Several things happened near simultaneously in our little universe that prompted this metamorphosis. First, my wife retired three years ago after 37 years in education. She was eligible for a lump sum payout for non-used vacation and sick days that she had accumulated. We decided she should use part of that money to pay off any small balances she had on her charge/credit cards and that all future similarly incurred debt would be paid off every month. Also, about that time our grand-daughter was born and with that came new dynamics and adventures. Last, but not least, in this triumverate of circumstances, was our oldest daughter’s total immersion into the world of, the business of, miles and points.

Mommy Points became her blogosphere moniker and cheap or affordable travel became her calling card. So with no outstanding credit card balance, good credit, a desire to travel and with free advice, we were ready to put our foot into these new waters.  We were advised as to which credit cards were offering the most bonus miles/points upon sign up. We were shown how to accumulate extra miles/points by going through shopping portals. Although we were slow converts at first, soon we pretty much went all in.

We decided to use credit cards for almost all our normal expenses and purchases. Groceries, gas, insurance, medical, trips, business, repairs, large and small everyday needs, gifts, meals, entertainment, dues, clothing and anything and anywhere that “plastic” was accepted found its way on to our cards. We totally replaced cash with cards and we just paid for everything at the end of each card’s billing period. We carry no credit card balances month to month. To play the game, you must avoid interest charges.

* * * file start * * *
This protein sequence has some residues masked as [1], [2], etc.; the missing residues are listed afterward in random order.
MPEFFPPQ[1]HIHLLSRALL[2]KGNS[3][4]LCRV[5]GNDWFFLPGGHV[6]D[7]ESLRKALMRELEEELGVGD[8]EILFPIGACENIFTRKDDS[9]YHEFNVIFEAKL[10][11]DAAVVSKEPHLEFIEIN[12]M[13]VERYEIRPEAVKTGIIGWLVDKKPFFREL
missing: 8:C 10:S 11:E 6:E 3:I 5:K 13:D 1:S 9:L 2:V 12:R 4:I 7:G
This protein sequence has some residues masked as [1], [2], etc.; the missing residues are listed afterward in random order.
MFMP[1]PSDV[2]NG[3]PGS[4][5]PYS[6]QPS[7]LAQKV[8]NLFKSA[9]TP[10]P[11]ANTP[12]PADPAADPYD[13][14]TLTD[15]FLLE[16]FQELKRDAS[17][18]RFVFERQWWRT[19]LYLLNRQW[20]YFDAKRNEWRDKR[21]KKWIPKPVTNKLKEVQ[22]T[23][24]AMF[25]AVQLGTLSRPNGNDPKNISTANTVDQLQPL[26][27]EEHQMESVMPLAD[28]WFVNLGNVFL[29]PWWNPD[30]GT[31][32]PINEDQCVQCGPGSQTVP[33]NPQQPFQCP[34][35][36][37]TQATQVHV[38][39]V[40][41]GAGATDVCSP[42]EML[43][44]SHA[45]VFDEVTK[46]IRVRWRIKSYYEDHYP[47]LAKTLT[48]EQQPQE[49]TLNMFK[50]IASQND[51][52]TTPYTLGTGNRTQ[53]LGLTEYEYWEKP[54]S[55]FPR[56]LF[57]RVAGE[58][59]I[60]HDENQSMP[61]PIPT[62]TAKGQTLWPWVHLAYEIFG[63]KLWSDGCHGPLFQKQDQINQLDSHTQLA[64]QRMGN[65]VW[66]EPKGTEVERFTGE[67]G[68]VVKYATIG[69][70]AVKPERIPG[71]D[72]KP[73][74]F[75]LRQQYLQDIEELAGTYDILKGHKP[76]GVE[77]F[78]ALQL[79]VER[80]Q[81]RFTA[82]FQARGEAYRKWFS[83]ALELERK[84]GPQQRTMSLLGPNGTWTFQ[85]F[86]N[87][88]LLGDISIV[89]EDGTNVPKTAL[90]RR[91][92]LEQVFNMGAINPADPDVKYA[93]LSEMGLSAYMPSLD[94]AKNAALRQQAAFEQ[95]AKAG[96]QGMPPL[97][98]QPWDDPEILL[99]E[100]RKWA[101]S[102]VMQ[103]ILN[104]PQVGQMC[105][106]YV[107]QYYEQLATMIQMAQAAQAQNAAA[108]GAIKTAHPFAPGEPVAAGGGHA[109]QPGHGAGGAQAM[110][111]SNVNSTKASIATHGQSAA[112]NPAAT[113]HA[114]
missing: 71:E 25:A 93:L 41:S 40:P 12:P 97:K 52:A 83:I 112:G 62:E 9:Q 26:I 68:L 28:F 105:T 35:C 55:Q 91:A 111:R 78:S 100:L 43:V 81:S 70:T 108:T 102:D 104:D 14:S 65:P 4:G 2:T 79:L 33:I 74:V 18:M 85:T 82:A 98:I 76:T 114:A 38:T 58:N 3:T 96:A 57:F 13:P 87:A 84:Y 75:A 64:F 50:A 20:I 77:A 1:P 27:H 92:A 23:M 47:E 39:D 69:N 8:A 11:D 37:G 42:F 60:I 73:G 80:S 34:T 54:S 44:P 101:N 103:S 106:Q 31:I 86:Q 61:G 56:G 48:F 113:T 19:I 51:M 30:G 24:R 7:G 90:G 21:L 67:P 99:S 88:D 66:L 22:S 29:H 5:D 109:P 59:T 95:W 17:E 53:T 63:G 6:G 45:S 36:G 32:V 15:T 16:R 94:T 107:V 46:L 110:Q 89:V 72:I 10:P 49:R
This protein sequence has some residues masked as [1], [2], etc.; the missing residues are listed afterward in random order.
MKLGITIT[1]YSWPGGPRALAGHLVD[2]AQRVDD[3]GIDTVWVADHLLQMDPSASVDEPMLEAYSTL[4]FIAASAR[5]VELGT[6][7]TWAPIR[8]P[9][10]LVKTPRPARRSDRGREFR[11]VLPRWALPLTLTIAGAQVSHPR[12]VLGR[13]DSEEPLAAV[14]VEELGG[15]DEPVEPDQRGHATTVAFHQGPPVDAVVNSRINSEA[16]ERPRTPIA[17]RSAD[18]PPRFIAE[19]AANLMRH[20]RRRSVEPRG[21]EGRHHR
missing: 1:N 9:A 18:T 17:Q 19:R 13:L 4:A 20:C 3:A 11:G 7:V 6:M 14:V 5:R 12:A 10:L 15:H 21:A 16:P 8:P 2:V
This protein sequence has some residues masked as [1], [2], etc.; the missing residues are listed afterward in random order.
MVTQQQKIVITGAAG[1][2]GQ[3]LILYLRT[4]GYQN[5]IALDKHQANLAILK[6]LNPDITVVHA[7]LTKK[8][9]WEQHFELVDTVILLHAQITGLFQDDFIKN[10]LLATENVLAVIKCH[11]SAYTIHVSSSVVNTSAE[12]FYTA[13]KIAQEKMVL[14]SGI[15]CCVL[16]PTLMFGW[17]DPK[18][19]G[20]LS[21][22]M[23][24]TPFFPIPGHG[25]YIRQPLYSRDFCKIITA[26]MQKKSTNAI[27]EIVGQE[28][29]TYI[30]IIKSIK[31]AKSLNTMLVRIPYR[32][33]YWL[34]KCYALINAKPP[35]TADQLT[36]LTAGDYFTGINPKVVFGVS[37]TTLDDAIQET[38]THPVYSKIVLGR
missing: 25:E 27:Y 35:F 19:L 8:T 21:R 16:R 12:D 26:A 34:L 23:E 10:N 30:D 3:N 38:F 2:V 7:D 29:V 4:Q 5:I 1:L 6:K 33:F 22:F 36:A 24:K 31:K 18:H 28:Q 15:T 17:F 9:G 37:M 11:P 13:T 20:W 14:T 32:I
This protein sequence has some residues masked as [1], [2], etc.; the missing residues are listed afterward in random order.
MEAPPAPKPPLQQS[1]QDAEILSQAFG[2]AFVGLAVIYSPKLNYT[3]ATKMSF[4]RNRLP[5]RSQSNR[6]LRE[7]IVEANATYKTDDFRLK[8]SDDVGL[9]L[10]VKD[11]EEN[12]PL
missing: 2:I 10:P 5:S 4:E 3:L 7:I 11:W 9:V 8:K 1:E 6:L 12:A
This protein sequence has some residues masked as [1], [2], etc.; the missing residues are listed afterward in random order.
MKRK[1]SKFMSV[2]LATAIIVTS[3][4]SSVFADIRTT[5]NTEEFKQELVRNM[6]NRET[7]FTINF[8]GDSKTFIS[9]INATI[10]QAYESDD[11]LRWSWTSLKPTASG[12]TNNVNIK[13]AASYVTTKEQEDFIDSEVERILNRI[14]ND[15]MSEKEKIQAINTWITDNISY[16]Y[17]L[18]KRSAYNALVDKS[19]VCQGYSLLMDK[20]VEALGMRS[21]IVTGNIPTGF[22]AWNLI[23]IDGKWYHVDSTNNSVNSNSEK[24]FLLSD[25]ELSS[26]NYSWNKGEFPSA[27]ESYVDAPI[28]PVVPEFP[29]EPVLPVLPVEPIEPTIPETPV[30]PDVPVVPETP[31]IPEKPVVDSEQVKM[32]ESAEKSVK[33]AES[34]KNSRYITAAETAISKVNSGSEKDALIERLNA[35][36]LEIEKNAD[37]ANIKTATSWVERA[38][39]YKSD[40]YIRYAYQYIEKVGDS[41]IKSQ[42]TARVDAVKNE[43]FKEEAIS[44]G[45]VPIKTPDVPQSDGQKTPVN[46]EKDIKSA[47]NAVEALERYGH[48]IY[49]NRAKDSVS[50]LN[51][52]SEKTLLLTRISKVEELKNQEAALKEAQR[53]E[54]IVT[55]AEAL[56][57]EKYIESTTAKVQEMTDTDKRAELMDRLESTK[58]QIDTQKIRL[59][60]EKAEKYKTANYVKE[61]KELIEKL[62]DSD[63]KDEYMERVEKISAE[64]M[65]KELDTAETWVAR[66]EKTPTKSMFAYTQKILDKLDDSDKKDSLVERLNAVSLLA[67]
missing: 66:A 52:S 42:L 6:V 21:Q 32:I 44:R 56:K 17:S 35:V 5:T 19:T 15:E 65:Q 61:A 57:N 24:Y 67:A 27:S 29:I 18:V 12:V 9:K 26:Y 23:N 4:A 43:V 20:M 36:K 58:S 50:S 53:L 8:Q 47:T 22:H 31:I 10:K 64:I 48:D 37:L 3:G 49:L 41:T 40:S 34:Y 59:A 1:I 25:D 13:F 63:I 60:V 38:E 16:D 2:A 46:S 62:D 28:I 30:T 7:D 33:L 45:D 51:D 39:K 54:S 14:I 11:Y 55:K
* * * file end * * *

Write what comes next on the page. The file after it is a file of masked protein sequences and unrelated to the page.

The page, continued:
We do not frequently apply for credit cards, but we are willing to get new cards when it is beneficial to do so. If a company offers 50,000 or 75,000 bonus miles and is soliciting your business, what can be wrong with taking advantage of the opportunity to establish a relationship with that bank? You just need to make the system work for you.  We never flew anywhere in our youth or even in our early and mid adult lives. It just seemed cost prohibitive, so our trips usually meant long, all night car rides.